Losing access to data, having business information hacked and even snooping foreign governments are among the concerns of local SMEs expressed in the latest MYOB Digital Nation report.
Two-thirds of New Zealand business operators are worried about online security, according to the survey of over 1000 business owners and operators surveyed throughout the country for MYOB by Colmar Brunton.
The leading concern for local business operators is losing access to their data (44%), followed by hackers gaining access to business data (42%) and losing control of their data (34%). Other worries include the Government accessing their data, competitors seeing their information and surveillance by foreign governments.
By region, business operators in Northland (51%) and Bay of Plenty (54%) are less likely to be worried about online security, while those in the Hawkes Bay (77%) and Wellington (74%) have the highest levels of concern.
MYOB New Zealand General Manager James Scollay says the latest MYOB Digital Nation report highlights that SME operators are worried about the safety of their data – with just a small minority having no concerns about online security.
“The internet, and the online storage and services in the cloud that are now widely available, have transformed business,” says James Scollay.
“However, they have also transformed the nature of the security risk for businesses, with the threat of loss of data, illegal hacking or monitoring now a major concern for local businesses.”
Mr Scollay says local businesses are right to be cautious but should not let fear of cyber-crime stop them from utilising the many benefits of the online environment.
“As use of technology – and in particular adoption of online services – becomes widespread, SMEs are becoming increasingly vigilant and aware of the risks to their security. A maturing approach to online security is a good thing, as long as we are balancing the true risks with the wide-ranging opportunities of embracing technology.”
“Good security practices – like maintaining software updates, firewalls and anti-virus measures – go a long way towards making businesses secure when accessing the internet or working in the cloud. At the same time, reputable companies that offer online products and services are investing heavily in maintaining the highest levels of security.”
Access to the internet is less of an issue for local SMEs with business operators reporting improved satisfaction with both the speed and reliability and cost of their internet plans.
Satisfaction with internet access (speed and reliability) has risen from 40 per cent in September 2014 to 49 per cent in March 2015, according to the Digital Nation report. Levels of dissatisfaction have also fallen from 33 per cent to 29 per cent. Local SMEs are also happier with the cost of their internet plan, with satisfaction climbing from 30 per cent to 41 per cent and dissatisfaction falling from 38 per cent to 28 per cent.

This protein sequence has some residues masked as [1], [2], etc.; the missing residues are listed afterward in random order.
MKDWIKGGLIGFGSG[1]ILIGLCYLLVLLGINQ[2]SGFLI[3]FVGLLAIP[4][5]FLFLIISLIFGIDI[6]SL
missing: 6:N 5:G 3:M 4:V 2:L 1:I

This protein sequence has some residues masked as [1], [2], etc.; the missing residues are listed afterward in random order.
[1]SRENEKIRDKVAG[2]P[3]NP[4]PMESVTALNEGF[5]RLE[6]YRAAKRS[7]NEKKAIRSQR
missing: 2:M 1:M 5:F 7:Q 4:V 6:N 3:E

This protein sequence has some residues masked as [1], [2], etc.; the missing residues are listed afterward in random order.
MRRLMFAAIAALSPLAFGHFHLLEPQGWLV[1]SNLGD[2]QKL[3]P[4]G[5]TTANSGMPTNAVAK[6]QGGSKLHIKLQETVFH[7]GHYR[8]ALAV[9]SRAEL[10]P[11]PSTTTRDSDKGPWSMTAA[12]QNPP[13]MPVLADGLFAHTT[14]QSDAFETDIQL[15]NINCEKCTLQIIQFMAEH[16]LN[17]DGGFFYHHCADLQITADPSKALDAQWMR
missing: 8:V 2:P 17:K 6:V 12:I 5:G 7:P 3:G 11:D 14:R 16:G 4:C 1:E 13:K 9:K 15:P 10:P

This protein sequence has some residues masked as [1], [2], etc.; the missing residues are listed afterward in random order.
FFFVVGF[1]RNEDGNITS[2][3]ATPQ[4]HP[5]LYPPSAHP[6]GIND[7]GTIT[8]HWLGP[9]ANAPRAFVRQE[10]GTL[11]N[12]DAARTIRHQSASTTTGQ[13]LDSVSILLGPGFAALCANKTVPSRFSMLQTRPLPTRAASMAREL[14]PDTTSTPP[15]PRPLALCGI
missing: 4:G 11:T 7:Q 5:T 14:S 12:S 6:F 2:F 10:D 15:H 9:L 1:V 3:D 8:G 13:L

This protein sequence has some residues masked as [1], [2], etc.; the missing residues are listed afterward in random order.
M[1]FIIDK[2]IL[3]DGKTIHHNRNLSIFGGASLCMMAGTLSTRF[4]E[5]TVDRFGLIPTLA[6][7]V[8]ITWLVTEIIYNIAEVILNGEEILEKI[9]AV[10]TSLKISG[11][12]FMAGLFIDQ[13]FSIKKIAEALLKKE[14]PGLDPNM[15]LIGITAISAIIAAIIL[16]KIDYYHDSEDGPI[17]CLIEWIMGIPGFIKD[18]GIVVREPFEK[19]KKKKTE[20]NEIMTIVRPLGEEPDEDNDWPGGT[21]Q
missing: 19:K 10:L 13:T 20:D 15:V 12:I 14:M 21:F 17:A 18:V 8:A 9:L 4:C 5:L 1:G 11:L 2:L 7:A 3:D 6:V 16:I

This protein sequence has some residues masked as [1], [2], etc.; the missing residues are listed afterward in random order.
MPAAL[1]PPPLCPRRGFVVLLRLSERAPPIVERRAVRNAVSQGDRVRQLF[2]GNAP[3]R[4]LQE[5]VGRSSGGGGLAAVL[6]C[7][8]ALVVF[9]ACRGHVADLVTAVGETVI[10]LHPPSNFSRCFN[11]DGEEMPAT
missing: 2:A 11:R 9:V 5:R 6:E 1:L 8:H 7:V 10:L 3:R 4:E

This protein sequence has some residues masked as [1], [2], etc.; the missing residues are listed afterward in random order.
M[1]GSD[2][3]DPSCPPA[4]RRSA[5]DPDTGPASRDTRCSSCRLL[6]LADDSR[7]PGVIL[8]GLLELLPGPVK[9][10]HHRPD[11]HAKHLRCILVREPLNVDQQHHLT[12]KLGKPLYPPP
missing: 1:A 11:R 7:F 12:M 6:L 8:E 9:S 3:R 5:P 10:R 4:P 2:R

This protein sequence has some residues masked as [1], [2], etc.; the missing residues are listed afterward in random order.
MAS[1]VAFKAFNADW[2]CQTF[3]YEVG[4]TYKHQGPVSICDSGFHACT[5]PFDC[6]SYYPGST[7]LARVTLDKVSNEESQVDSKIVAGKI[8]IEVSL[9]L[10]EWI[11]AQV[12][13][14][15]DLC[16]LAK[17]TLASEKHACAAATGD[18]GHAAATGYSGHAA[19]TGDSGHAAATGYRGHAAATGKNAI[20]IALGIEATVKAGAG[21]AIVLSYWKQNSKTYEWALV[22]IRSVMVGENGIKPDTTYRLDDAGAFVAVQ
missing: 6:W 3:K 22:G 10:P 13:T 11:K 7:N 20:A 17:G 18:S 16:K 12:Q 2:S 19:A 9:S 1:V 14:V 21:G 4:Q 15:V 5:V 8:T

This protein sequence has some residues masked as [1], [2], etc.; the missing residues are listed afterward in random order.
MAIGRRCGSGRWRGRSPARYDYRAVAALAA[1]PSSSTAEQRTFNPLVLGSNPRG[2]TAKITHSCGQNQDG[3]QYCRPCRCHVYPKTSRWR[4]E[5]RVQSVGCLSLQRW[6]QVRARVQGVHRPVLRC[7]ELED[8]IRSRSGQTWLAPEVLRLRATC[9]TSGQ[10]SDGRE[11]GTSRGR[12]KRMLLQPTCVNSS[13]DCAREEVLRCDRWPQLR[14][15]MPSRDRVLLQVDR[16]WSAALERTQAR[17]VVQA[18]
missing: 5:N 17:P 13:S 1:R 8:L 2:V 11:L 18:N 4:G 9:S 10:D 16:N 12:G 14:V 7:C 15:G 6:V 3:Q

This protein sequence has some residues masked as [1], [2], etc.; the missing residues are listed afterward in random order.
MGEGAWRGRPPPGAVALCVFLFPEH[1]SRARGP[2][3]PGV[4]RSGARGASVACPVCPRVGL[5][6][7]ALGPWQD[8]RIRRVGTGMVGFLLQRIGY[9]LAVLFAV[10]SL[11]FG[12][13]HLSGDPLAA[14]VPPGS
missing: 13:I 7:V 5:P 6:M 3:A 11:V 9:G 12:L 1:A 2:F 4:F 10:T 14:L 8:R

Across all the regions, business operators in the Manuwatu and Wanganui are most satisfied with their internet access (66%), while Wellington business operators are the most satisfied in the main centres (61%). The rural community, however, is still less happy than their city counterparts, with 44 per cent of businesses in rural areas satisfied and 35 per cent dissatisfied with their internet access.
The proportion of SMEs connected to ultra-fast broadband has increased five percentage points in the last six months, with 24 per cent now using UFB, up from 19 per cent in September 2014.
Christchurch has shown the lowest level of growth in UFB connection for SMEs – and one of the lowest connection levels nationwide, at 16 per cent in March 2015. Wellington has increased from 21 per cent to 26 per cent, and Auckland from 28 per cent to 32 per cent. UFB connection outside the main centres has also increased, from 14 per cent to 19 per cent. The Hawkes Bay is the most connected region (37%), while Northland has the lowest level of UFB connection (15%).
Businesses connected to UFB have performed better during the latest survey period, with 37 per cent reporting improved revenue in the year to March 2015, compared to 31 per cent of those without a UFB connection.
Forty-seven per cent of local SMEs currently have an online presence, with 23 per cent only operating a business website, seven per cent just using a social media site for their business, and 17 per cent having both a website and a social media site for their business. As in previous Digital Nation reports, businesses with an online presence are more likely to report an increase in revenue (38%) than the SME average (32%).
Mr Scollay says access to the latest internet technology makes a fundamental difference to business performance, with far reaching impacts across the economy.
“Our latest MYOB Digital Nation report highlights that – at every level – if businesses are more engaged online, and have better access in terms of speed, reliability and cost, they are more likely to earn more,” says James Scollay.
“What this means is not only more opportunity to grow for individual businesses but also a greater potential to increase returns throughout the country – particularly to more remote areas which don’t have the same access to markets and customers without the internet.”
“While business owners are right to be taking a cautious approach to one of their most vital assets – their data, its very important we don’t let that concern cloud the opportunities the internet can bring for every SME. As businesses that provide online services, it is our responsibility to work alongside internet service providers, the Government and other agencies, to provide local business operators with the best possible information and tools to protect themselves online so we can ensure all of New Zealand benefits from the enormous potential of the internet.”